For the first time in 17 years, the United States government began a partial shutdown on October 1, 2013. The current situation will have many consequences, as it will force up to 1 million people to take unpaid leave, national parks will be closed down and many medical research projects will be put on hold until further notice.
Federal agencies have been told to cut back services, after lawmakers failed to break a political standstill, which raised new concerns over the ability of a divided Congress to carry out its most basic functions. The deadline to avoid the shutdown was missed at midnight, as both Republicans and Democrats proceeded with a bitter blame game and both sides continued to shift responsibilities to the other.
If Congress manages to agree to a new funding bill in the near future, the shutdown can last for a few days, instead of weeks. At the moment, there are no signs of a possible strategy to bring the parties together. New concerns have also been raised because of the political dysfunction at the Capitol and whether the Congress will be able to meet the important mid-October 2013 deadline to raise the government’s debt of $16.7 trillion.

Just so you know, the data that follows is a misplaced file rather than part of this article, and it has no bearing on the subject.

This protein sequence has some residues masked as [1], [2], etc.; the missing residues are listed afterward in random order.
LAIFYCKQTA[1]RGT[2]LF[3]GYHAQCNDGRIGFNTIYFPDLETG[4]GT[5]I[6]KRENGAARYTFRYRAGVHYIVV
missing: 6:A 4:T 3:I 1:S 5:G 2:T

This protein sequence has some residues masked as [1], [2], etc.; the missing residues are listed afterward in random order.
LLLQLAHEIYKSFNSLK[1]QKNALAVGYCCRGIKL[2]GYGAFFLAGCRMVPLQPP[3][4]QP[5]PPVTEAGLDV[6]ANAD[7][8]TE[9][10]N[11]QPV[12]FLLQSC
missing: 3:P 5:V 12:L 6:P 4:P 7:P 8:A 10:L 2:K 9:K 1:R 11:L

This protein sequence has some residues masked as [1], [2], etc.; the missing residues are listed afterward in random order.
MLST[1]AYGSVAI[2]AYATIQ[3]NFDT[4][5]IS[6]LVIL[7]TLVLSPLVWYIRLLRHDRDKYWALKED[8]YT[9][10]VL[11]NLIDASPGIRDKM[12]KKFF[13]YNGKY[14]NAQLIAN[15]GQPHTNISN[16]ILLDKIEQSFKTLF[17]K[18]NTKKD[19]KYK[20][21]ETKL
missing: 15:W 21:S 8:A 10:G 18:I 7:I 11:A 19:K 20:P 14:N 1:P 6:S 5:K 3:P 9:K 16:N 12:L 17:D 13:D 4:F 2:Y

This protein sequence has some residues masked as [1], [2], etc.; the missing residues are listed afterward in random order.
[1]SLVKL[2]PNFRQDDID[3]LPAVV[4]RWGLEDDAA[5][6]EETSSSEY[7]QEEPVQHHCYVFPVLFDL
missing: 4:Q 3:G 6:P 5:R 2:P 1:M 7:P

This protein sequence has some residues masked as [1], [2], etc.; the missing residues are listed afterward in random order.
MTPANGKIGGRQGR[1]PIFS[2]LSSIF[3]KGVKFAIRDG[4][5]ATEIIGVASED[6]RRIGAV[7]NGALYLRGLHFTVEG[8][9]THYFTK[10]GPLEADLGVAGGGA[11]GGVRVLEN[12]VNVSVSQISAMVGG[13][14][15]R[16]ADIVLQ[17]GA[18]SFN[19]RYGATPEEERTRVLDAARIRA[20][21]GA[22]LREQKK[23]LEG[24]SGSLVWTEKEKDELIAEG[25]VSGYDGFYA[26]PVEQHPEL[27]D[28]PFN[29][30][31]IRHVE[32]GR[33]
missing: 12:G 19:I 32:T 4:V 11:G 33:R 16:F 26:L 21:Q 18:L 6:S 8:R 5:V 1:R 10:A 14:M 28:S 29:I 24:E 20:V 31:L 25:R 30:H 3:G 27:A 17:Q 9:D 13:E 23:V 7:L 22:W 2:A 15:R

The US President Barack Obama accused Republicans of being too obligated to Tea Party conservatives in the House of Representatives. Obama said that the shutdown can threaten the economic recovery of the country.
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